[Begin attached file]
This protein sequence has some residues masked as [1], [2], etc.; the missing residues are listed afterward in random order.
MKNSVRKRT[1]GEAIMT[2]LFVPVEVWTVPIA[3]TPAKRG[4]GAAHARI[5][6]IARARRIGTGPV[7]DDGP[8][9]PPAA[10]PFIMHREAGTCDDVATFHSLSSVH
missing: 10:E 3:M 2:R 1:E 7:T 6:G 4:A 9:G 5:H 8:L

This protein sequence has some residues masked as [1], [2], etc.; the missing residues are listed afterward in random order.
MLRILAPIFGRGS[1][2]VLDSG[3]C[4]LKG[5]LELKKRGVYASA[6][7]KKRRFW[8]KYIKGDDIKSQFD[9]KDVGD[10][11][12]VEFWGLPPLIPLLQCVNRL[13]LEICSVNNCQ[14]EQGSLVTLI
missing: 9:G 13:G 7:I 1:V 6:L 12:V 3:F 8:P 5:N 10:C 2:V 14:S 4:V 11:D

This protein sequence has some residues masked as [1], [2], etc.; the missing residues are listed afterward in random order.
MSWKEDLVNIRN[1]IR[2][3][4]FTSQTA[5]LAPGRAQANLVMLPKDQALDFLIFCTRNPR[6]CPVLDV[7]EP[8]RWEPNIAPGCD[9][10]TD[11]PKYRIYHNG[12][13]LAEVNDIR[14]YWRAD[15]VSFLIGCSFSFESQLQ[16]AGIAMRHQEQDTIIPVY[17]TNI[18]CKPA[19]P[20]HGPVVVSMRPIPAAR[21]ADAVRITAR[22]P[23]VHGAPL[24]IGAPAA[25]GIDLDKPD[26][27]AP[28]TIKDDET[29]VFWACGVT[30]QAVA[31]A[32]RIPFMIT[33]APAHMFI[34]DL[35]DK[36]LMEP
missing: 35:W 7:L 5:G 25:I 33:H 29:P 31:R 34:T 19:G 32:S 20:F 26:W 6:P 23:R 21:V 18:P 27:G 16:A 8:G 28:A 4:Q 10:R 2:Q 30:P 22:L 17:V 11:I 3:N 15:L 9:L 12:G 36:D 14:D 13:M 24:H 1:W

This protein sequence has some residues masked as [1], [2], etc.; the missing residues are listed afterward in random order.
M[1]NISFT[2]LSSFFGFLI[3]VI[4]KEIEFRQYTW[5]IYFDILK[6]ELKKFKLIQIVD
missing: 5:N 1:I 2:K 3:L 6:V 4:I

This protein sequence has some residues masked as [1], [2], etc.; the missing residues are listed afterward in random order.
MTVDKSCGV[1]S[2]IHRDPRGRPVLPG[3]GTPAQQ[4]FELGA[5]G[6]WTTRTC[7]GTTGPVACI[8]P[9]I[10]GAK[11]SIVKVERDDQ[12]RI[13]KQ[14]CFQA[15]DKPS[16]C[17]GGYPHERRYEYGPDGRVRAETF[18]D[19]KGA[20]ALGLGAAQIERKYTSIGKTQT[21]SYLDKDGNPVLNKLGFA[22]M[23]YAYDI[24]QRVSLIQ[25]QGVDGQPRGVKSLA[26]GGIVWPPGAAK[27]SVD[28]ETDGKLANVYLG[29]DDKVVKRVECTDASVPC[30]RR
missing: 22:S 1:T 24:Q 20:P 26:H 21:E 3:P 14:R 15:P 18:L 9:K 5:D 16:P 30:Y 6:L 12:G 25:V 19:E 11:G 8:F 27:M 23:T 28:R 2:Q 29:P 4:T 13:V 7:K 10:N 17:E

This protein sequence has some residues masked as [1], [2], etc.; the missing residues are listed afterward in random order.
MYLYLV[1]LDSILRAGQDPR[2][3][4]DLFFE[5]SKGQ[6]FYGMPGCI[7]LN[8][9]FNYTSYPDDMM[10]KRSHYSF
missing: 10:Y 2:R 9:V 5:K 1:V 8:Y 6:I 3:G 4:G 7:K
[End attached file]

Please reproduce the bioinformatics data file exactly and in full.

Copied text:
This protein sequence has some residues masked as [1], [2], etc.; the missing residues are listed afterward in random order.
MKNSVRKRT[1]GEAIMT[2]LFVPVEVWTVPIA[3]TPAKRG[4]GAAHARI[5][6]IARARRIGTGPV[7]DDGP[8][9]PPAA[10]PFIMHREAGTCDDVATFHSLSSVH
missing: 10:E 3:M 2:R 1:E 7:T 6:G 4:A 9:G 5:H 8:L

This protein sequence has some residues masked as [1], [2], etc.; the missing residues are listed afterward in random order.
MLRILAPIFGRGS[1][2]VLDSG[3]C[4]LKG[5]LELKKRGVYASA[6][7]KKRRFW[8]KYIKGDDIKSQFD[9]KDVGD[10][11][12]VEFWGLPPLIPLLQCVNRL[13]LEICSVNNCQ[14]EQGSLVTLI
missing: 9:G 13:G 7:I 1:V 6:L 12:V 3:F 8:P 5:N 10:C 2:V 14:S 4:V 11:D

This protein sequence has some residues masked as [1], [2], etc.; the missing residues are listed afterward in random order.
MSWKEDLVNIRN[1]IR[2][3][4]FTSQTA[5]LAPGRAQANLVMLPKDQALDFLIFCTRNPR[6]CPVLDV[7]EP[8]RWEPNIAPGCD[9][10]TD[11]PKYRIYHNG[12][13]LAEVNDIR[14]YWRAD[15]VSFLIGCSFSFESQLQ[16]AGIAMRHQEQDTIIPVY[17]TNI[18]CKPA[19]P[20]HGPVVVSMRPIPAAR[21]ADAVRITAR[22]P[23]VHGAPL[24]IGAPAA[25]GIDLDKPD[26][27]AP[28]TIKDDET[29]VFWACGVT[30]QAVA[31]A[32]RIPFMIT[33]APAHMFI[34]DL[35]DK[36]LMEP
missing: 35:W 7:L 5:G 25:I 33:H 29:P 31:R 34:T 19:G 32:S 20:F 26:W 6:P 23:R 21:V 18:P 27:G 16:A 8:G 28:A 4:Q 10:R 2:Q 30:P 22:L 17:V 11:I 3:N 15:L 9:L 12:G 36:D 14:D 13:M 24:H 1:W

This protein sequence has some residues masked as [1], [2], etc.; the missing residues are listed afterward in random order.
M[1]NISFT[2]LSSFFGFLI[3]VI[4]KEIEFRQYTW[5]IYFDILK[6]ELKKFKLIQIVD
missing: 5:N 1:I 2:K 3:L 6:V 4:I

This protein sequence has some residues masked as [1], [2], etc.; the missing residues are listed afterward in random order.
MTVDKSCGV[1]S[2]IHRDPRGRPVLPG[3]GTPAQQ[4]FELGA[5]G[6]WTTRTC[7]GTTGPVACI[8]P[9]I[10]GAK[11]SIVKVERDDQ[12]RI[13]KQ[14]CFQA[15]DKPS[16]C[17]GGYPHERRYEYGPDGRVRAETF[18]D[19]KGA[20]ALGLGAAQIERKYTSIGKTQT[21]SYLDKDGNPVLNKLGFA[22]M[23]YAYDI[24]QRVSLIQ[25]QGVDGQPRGVKSLA[26]GGIVWPPGAAK[27]SVD[28]ETDGKLANVYLG[29]DDKVVKRVECTDASVPC[30]RR
missing: 22:S 1:T 24:Q 20:P 26:H 21:E 3:P 14:R 15:P 18:L 9:K 5:D 16:P 30:Y 6:L 12:G 25:V 19:E 11:G 8:F 27:M 23:T 28:R 2:Q 29:P 4:T 13:V 7:K 10:N 17:E

This protein sequence has some residues masked as [1], [2], etc.; the missing residues are listed afterward in random order.
MYLYLV[1]LDSILRAGQDPR[2][3][4]DLFFE[5]SKGQ[6]FYGMPGCI[7]LN[8][9]FNYTSYPDDMM[10]KRSHYSF
missing: 10:Y 2:R 9:V 5:K 1:V 8:Y 6:I 3:G 4:G 7:K